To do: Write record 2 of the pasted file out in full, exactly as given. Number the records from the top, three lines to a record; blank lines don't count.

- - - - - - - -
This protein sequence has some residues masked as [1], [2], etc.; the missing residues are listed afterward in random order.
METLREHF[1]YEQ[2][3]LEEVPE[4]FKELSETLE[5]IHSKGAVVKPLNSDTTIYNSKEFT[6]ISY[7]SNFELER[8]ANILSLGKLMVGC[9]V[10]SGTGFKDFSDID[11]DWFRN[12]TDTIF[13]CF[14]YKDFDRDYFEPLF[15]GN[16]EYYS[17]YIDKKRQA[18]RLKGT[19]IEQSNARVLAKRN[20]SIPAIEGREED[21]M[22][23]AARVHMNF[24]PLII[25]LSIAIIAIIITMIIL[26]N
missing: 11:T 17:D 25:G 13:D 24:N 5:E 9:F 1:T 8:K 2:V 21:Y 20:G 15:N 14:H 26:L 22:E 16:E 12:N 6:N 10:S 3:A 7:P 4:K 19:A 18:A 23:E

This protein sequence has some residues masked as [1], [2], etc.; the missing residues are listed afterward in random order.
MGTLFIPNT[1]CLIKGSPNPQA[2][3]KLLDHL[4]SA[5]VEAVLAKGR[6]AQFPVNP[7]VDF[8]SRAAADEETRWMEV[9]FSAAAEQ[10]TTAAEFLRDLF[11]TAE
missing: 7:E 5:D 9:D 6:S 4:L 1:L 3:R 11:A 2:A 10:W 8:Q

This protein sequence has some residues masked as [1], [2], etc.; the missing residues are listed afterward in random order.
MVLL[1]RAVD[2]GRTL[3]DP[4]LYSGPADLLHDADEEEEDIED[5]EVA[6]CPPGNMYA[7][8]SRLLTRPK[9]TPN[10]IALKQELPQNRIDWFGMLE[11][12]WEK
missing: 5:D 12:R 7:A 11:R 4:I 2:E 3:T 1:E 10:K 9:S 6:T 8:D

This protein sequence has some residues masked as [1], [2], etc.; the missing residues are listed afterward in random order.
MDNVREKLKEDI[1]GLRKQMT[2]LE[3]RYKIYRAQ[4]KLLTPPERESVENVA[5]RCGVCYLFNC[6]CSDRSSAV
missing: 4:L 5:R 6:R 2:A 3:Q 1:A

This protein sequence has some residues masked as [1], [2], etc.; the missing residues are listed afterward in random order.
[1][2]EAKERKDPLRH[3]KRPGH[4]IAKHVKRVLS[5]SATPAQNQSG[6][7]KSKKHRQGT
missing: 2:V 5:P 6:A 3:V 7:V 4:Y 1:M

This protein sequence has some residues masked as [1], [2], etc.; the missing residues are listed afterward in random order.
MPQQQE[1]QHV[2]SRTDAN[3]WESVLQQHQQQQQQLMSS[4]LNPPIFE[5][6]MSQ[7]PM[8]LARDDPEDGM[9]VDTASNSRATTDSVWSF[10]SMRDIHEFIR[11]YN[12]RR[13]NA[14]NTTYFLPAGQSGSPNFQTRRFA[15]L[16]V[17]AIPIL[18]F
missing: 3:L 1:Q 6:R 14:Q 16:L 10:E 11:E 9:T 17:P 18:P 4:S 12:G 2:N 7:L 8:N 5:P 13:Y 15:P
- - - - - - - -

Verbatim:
This protein sequence has some residues masked as [1], [2], etc.; the missing residues are listed afterward in random order.
MGTLFIPNT[1]CLIKGSPNPQA[2][3]KLLDHL[4]SA[5]VEAVLAKGR[6]AQFPVNP[7]VDF[8]SRAAADEETRWMEV[9]FSAAAEQ[10]TTAAEFLRDLF[11]TAE
missing: 7:E 5:D 9:D 6:S 4:L 1:L 3:R 11:A 2:A 10:W 8:Q